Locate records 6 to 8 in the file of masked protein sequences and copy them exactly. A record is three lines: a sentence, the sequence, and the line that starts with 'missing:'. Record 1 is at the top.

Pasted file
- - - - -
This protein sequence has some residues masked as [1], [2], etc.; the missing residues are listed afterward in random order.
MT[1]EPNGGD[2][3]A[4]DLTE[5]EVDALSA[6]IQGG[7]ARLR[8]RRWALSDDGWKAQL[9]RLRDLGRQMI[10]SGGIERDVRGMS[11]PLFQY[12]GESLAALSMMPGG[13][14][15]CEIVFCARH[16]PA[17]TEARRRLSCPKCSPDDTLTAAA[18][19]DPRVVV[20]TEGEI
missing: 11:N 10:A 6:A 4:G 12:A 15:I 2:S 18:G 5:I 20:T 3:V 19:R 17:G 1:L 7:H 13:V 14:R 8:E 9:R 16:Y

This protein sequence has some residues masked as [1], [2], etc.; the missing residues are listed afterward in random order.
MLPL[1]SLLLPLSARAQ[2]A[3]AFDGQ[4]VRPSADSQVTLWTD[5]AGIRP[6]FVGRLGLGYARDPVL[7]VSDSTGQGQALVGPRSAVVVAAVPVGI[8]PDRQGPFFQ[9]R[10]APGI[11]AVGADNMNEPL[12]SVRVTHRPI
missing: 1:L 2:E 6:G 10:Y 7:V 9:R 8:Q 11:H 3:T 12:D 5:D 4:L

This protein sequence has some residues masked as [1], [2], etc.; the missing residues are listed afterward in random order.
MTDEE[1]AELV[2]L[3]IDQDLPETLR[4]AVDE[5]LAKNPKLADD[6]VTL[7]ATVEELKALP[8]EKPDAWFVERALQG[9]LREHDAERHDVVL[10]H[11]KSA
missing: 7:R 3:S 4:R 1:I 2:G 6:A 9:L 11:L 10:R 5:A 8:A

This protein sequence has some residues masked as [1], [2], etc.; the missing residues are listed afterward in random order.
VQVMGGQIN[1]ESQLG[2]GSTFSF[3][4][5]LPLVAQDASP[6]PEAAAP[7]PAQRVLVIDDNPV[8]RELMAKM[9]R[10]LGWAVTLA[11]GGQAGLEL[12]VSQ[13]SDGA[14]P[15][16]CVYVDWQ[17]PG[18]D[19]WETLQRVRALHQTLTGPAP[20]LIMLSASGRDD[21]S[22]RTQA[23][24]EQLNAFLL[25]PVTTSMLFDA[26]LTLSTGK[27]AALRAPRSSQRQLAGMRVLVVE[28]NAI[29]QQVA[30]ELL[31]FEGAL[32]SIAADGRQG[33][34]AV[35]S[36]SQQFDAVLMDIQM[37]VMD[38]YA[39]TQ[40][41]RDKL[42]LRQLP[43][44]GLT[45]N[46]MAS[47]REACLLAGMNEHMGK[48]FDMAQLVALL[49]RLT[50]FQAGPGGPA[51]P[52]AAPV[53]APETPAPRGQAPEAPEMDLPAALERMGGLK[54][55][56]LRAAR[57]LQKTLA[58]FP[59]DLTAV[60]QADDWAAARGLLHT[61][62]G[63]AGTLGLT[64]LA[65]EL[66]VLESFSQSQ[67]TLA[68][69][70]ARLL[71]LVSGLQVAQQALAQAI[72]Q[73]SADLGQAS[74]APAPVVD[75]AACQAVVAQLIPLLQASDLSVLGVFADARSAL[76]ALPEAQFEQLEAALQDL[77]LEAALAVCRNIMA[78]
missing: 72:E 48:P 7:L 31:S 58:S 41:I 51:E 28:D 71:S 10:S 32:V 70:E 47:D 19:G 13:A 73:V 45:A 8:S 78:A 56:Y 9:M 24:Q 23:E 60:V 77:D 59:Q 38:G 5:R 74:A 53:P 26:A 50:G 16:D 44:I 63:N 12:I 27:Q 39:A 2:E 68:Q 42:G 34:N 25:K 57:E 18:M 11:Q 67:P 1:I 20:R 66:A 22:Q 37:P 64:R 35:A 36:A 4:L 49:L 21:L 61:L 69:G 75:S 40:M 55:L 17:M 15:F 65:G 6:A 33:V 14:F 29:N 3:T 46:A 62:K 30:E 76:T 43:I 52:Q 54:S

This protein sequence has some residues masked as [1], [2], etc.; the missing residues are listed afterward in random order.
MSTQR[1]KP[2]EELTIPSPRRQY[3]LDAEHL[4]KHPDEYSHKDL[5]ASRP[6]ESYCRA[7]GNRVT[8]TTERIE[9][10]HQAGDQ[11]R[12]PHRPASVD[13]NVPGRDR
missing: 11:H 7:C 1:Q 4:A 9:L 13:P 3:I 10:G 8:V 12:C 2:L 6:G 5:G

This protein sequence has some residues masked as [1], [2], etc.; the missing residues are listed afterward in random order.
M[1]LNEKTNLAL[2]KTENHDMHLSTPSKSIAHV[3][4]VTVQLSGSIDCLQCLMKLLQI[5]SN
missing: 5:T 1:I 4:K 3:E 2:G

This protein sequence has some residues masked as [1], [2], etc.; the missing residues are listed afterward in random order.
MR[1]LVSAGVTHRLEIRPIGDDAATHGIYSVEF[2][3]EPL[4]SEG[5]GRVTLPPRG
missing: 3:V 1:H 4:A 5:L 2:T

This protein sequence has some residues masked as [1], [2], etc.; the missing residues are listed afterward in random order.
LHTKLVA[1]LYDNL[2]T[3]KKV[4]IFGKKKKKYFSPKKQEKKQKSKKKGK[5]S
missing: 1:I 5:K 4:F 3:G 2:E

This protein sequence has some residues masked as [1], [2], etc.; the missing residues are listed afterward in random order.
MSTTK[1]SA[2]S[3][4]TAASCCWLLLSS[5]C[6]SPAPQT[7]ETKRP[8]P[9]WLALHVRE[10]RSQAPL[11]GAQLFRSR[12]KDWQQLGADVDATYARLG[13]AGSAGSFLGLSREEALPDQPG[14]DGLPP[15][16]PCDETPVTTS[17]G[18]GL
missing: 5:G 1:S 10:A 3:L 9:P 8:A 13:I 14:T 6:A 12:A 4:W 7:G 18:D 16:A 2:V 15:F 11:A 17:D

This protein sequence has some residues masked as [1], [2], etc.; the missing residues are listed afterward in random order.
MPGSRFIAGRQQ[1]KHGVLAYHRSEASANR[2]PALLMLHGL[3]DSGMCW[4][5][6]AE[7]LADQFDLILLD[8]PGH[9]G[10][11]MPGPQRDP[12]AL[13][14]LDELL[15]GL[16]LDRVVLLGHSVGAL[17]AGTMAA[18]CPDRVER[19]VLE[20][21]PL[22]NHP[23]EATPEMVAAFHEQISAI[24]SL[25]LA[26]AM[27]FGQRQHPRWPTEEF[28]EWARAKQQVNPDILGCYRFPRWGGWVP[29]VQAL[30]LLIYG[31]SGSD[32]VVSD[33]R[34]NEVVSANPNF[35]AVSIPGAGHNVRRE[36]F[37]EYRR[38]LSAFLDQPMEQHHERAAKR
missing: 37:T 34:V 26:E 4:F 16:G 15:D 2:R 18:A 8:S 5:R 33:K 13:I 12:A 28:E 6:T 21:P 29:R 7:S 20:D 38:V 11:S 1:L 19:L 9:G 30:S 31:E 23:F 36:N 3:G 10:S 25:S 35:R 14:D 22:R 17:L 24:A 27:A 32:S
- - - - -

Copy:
This protein sequence has some residues masked as [1], [2], etc.; the missing residues are listed afterward in random order.
M[1]LNEKTNLAL[2]KTENHDMHLSTPSKSIAHV[3][4]VTVQLSGSIDCLQCLMKLLQI[5]SN
missing: 5:T 1:I 4:K 3:E 2:G

This protein sequence has some residues masked as [1], [2], etc.; the missing residues are listed afterward in random order.
MR[1]LVSAGVTHRLEIRPIGDDAATHGIYSVEF[2][3]EPL[4]SEG[5]GRVTLPPRG
missing: 3:V 1:H 4:A 5:L 2:T

This protein sequence has some residues masked as [1], [2], etc.; the missing residues are listed afterward in random order.
LHTKLVA[1]LYDNL[2]T[3]KKV[4]IFGKKKKKYFSPKKQEKKQKSKKKGK[5]S
missing: 1:I 5:K 4:F 3:G 2:E